Thursday, June 5, 2008

Probe of election system begins

Groups to suggest reforms to at-large structure in late June

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The U.S. Department of Justice recently opened an investigation into whether Greenbelt’s at-large election system violates the Voting Rights Act.

Mayor Judith F. Davis declined to comment, saying she and Councilman Edward Putens were unable to confirm there actually is an investigation under way. Other council members did not return calls seeking comment.

DOJ spokeswoman Jamie Hais confirmed there is an investigation of the city’s at-large election system but said because the investigation is open, no official could comment further.

The Voting Rights Act, adopted in 1965, ensures African-Americans are not denied voting rights or are subject to practices restricting voting rights.

Deborah Jeon, legal director for the American Civil Liberties Union of Maryland, sent a letter to Davis and the City Council Feb. 28 saying that historically, at-large election systems were effective in blocking out the minority vote for a minority candidate because the majority white population would eclipse the minority vote. She said the fact there has been no minority representation on the council in more than 70 years is of concern.

According to U.S. Census 2000 statistics, the city’s population was 41.3 percent African-American, 39.3 percent Caucasian, 12.1 percent Asian and 6.4 percent Latino.

The ACLU of Maryland, the county’s NAACP chapter and FairVote, a Takoma Park-based organization working toward equal representation in elections, will attend a June 30 public hearing in Greenbelt’s council chambers to discuss election reforms. Of the five largest municipalities in the county—including Bowie, College Park, Laurel and Hyattsville, Greenbelt is the only one that does not have district seats.

The NAACP reviewed Bowie’s then-at-large election system seven years ago and in the city’s 2002 elections, four districts and two at-large seats were established. Minorities have been represented on the Bowie council ever since.

Jeon said not every section of Greenbelt is actively engaged in elections but saw—particularly in the Springhill Lake community—that voter registration and turnout was higher for state and national elections compared to city elections. One suggestion Jeon has, which she has not yet brought before the council, is to have city elections the same year as state elections to increase voter turnout.

‘‘I think everybody wants the same thing, which is for there to be engagement from all parts of the community in the election process and for there to be representation in the community and city government,” Jeon said.

Walter Hamlin, an African-American who has lived in Greenbelt East for 17 years, said he became interested in the issue because he lives in one of the city’s larger tax bases, and added that it is only fair that he sees minority representation.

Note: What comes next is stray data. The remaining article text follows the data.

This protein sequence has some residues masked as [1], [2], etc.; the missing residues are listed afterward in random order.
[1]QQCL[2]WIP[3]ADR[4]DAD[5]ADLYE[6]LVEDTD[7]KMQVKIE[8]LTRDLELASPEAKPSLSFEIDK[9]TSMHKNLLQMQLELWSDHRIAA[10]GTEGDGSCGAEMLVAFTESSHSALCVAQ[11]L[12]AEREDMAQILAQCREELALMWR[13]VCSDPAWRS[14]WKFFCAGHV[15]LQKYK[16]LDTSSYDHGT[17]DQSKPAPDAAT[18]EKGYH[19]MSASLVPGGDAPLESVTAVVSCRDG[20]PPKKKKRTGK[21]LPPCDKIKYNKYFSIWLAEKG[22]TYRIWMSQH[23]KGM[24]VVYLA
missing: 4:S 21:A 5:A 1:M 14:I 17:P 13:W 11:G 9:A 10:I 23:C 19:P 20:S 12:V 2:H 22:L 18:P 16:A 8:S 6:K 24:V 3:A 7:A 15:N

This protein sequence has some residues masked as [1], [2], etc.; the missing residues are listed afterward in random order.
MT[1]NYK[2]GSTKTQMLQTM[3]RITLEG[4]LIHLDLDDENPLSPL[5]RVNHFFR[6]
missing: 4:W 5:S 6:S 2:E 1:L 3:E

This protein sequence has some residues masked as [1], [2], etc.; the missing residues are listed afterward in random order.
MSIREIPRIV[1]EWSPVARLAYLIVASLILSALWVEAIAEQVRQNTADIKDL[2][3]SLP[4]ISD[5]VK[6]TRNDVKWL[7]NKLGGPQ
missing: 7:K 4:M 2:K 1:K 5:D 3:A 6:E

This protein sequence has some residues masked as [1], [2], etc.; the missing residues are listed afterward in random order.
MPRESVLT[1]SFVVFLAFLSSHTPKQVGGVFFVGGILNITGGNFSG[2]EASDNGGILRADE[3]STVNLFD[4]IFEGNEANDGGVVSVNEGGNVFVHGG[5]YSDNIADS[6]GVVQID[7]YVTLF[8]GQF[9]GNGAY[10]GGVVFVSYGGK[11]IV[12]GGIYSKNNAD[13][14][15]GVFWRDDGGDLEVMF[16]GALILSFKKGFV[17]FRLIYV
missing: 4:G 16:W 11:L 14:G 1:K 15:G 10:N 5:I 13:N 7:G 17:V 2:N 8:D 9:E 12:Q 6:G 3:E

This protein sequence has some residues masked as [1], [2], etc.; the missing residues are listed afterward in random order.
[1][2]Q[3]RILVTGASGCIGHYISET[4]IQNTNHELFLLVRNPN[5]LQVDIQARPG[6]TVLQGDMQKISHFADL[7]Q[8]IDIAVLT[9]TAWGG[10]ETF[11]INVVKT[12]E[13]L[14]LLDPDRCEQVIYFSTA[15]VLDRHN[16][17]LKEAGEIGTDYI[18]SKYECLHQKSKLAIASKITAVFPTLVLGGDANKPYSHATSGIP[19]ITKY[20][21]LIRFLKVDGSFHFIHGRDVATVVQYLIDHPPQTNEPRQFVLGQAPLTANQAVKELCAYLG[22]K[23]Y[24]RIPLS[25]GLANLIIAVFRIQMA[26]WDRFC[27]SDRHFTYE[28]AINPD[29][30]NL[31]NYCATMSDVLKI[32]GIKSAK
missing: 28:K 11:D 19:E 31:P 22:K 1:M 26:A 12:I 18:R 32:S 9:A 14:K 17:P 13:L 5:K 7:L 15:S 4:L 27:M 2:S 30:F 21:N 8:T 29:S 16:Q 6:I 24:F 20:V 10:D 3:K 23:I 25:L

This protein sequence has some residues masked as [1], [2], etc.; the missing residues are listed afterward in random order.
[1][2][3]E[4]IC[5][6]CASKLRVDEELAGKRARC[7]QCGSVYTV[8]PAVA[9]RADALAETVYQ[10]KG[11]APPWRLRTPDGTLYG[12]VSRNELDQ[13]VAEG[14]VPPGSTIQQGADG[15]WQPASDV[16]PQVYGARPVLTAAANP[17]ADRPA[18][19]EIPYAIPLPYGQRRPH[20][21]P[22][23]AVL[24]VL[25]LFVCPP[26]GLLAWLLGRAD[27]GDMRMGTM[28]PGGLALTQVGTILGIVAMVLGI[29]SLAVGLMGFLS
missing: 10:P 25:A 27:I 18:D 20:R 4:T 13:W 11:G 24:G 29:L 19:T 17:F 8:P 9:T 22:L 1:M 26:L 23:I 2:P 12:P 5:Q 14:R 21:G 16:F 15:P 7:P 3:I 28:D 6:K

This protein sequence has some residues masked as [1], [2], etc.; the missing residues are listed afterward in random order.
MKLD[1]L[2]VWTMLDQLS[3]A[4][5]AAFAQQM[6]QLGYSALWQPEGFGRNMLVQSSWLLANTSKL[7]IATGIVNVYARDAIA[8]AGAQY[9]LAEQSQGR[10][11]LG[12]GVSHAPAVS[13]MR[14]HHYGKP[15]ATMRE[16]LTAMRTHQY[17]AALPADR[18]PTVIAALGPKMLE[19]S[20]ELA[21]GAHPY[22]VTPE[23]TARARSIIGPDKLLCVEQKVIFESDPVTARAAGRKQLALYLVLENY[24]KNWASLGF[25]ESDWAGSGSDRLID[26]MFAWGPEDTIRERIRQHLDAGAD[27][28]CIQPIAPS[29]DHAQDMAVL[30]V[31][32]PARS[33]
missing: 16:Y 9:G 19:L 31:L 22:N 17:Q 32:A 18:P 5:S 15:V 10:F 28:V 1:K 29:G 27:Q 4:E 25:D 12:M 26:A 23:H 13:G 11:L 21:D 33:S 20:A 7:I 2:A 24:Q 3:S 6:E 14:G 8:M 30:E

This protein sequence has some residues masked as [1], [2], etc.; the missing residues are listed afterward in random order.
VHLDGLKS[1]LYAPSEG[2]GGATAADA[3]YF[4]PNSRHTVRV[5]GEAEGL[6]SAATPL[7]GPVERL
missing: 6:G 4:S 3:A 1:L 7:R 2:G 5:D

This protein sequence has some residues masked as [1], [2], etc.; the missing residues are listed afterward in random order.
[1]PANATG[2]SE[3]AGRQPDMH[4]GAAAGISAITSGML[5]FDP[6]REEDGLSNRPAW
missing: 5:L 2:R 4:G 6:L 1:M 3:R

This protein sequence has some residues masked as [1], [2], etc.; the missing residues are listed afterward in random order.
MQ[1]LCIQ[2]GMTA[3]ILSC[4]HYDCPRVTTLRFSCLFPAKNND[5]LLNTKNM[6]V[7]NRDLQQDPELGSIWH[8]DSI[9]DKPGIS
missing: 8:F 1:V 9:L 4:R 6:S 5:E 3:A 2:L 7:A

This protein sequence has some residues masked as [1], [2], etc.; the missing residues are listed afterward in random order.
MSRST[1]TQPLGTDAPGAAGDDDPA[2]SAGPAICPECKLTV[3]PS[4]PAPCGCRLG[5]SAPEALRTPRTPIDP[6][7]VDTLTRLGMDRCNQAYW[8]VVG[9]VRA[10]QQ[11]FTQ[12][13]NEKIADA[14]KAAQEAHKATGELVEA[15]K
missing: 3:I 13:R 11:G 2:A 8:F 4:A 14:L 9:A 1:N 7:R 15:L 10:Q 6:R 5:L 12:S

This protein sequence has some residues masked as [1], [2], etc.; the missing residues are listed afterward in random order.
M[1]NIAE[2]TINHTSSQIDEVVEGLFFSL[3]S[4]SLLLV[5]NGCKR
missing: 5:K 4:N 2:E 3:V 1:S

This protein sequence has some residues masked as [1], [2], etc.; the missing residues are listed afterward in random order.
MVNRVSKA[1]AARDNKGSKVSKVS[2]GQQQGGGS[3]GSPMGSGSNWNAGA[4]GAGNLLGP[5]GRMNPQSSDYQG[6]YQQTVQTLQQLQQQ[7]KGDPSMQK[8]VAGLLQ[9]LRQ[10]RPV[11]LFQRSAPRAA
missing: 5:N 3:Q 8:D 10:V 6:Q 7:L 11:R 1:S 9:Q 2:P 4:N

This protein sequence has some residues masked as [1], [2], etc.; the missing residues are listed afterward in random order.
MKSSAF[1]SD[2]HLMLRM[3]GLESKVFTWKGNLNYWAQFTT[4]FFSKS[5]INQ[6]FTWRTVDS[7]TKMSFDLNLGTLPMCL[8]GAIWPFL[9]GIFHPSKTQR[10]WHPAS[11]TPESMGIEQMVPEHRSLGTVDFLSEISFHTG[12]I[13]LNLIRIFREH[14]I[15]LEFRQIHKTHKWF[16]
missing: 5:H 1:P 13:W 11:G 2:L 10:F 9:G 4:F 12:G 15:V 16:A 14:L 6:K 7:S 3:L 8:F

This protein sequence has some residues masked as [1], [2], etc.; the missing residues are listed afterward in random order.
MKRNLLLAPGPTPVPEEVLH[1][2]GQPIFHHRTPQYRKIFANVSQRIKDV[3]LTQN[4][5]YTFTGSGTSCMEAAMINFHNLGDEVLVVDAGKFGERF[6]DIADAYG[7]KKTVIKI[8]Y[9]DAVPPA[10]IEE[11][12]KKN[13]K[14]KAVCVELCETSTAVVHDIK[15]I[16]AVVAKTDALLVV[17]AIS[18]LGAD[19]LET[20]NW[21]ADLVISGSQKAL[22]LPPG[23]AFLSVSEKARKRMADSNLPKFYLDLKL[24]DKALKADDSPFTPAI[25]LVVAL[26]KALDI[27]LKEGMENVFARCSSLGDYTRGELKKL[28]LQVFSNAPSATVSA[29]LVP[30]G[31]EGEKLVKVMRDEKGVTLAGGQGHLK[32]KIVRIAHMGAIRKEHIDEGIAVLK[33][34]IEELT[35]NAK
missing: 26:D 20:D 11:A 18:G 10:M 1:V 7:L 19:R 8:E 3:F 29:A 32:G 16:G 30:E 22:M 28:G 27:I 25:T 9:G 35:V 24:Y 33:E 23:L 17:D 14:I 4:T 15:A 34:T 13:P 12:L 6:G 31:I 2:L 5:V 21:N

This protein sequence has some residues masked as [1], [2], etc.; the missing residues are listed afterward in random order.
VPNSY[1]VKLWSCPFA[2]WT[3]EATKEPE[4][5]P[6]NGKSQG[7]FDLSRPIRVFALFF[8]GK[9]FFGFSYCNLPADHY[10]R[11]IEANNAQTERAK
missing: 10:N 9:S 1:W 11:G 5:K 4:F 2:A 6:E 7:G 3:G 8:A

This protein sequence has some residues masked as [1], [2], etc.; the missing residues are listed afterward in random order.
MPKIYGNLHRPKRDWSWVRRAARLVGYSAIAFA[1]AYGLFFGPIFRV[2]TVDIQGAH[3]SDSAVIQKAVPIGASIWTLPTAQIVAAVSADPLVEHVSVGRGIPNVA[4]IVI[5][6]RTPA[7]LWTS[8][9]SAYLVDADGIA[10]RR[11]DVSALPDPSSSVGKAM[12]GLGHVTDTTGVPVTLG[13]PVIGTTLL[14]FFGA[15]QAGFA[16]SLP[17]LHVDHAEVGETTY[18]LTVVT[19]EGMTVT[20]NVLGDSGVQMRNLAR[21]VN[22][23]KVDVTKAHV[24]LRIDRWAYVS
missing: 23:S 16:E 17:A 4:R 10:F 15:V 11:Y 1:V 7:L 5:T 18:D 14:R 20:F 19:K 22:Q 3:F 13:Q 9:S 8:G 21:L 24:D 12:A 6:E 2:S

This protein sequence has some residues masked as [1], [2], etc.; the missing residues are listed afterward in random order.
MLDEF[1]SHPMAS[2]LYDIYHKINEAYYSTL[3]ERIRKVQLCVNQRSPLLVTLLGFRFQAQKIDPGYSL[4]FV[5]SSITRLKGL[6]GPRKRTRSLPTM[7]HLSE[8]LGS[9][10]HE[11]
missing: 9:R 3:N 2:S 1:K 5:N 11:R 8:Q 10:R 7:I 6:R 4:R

‘‘I’m not saying not have any at-large members, but I am saying that each district should have a belly button where they can say, ‘This is what I need in my community and you’re the person I need to come to, to address my concerns,’” Hamlin said.

Prince George’s County NAACP President June White Dillard said she hopes the city will make reforms without having to go through the court system. She would like to see some progress before the city’s next election in November 2009.

‘‘We had shared information with them about the possibility of using five districts and ACLU has a demographer and we attempted to make equal districts of about 4,000 people based on their current population,” Dillard said. ‘‘That was just a proffer as a possible way to make it more equitable.”

Resident Joan Falcao said she does not believe the current system is unfair, but would like to see seats added to the City Council.

Falcao said the NAACP should be aggressive in recruiting strong minority candidates to run for elected office.

‘‘I welcome the DOJ involvement because I don’t know what agenda they might have, but they would be less partial than either the ACLU or the NAACP,” Falcao said. ‘‘I think they would look at the true merits of the case, [which] is that the minorities can be on the council.”

Mel Franklin, president of the Greater Marlboro Democratic Club, said the city has been ‘‘very receptive” to the suggestions and concerns of the ACLU and NAACP.

‘‘They expressed concern with the lack of diversity,” Franklin said. ‘‘So I definitely believe there is a good opportunity to have a change or reform in the election system there without court action. I believe there’ll be a number of recommendations. I think the main one will be some sort of predominantly single member district composition in Greenbelt.”

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